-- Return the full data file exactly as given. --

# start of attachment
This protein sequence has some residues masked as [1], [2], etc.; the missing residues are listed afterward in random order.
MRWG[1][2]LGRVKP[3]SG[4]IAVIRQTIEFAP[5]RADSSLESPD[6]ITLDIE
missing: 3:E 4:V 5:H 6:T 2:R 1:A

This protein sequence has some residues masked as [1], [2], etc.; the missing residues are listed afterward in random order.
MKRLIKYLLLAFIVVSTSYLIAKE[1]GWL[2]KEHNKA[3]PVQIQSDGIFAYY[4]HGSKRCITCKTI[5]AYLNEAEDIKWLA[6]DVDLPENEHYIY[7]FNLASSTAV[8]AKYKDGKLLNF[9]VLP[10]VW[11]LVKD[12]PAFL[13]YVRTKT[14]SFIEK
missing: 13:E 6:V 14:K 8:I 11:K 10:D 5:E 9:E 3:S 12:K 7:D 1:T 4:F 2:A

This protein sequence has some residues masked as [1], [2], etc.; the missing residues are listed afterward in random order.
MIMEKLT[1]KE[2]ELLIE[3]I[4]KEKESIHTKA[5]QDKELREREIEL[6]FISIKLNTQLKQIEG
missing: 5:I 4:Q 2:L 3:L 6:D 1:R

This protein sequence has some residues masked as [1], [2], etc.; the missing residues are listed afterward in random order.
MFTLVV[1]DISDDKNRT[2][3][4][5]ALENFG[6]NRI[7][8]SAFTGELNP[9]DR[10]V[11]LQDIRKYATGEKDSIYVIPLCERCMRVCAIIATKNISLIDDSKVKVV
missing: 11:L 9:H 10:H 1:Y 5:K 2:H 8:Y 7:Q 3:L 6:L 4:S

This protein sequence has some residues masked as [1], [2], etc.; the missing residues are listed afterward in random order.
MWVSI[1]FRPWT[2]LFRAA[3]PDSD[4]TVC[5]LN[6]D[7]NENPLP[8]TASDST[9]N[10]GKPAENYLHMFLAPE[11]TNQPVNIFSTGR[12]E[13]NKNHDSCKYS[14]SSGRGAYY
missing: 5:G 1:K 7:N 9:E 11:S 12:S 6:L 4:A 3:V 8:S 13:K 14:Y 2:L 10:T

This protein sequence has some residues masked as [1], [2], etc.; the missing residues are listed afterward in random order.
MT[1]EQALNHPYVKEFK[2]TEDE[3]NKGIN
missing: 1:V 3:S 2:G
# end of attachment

This protein sequence has some residues masked as [1], [2], etc.; the missing residues are listed afterward in random order.
MRWG[1][2]LGRVKP[3]SG[4]IAVIRQTIEFAP[5]RADSSLESPD[6]ITLDIE
missing: 3:E 4:V 5:H 6:T 2:R 1:A

This protein sequence has some residues masked as [1], [2], etc.; the missing residues are listed afterward in random order.
MKRLIKYLLLAFIVVSTSYLIAKE[1]GWL[2]KEHNKA[3]PVQIQSDGIFAYY[4]HGSKRCITCKTI[5]AYLNEAEDIKWLA[6]DVDLPENEHYIY[7]FNLASSTAV[8]AKYKDGKLLNF[9]VLP[10]VW[11]LVKD[12]PAFL[13]YVRTKT[14]SFIEK
missing: 13:E 6:V 14:K 8:I 11:K 10:D 5:E 9:E 3:S 12:K 7:D 1:T 4:F 2:A

This protein sequence has some residues masked as [1], [2], etc.; the missing residues are listed afterward in random order.
MIMEKLT[1]KE[2]ELLIE[3]I[4]KEKESIHTKA[5]QDKELREREIEL[6]FISIKLNTQLKQIEG
missing: 5:I 4:Q 2:L 3:L 6:D 1:R

This protein sequence has some residues masked as [1], [2], etc.; the missing residues are listed afterward in random order.
MFTLVV[1]DISDDKNRT[2][3][4][5]ALENFG[6]NRI[7][8]SAFTGELNP[9]DR[10]V[11]LQDIRKYATGEKDSIYVIPLCERCMRVCAIIATKNISLIDDSKVKVV
missing: 11:L 9:H 10:H 1:Y 5:K 2:H 8:Y 7:Q 3:L 6:L 4:S

This protein sequence has some residues masked as [1], [2], etc.; the missing residues are listed afterward in random order.
MWVSI[1]FRPWT[2]LFRAA[3]PDSD[4]TVC[5]LN[6]D[7]NENPLP[8]TASDST[9]N[10]GKPAENYLHMFLAPE[11]TNQPVNIFSTGR[12]E[13]NKNHDSCKYS[14]SSGRGAYY
missing: 5:G 1:K 7:N 9:E 11:S 12:S 6:L 4:A 3:V 8:S 13:K 14:Y 2:L 10:T

This protein sequence has some residues masked as [1], [2], etc.; the missing residues are listed afterward in random order.
MT[1]EQALNHPYVKEFK[2]TEDE[3]NKGIN
missing: 1:V 3:S 2:G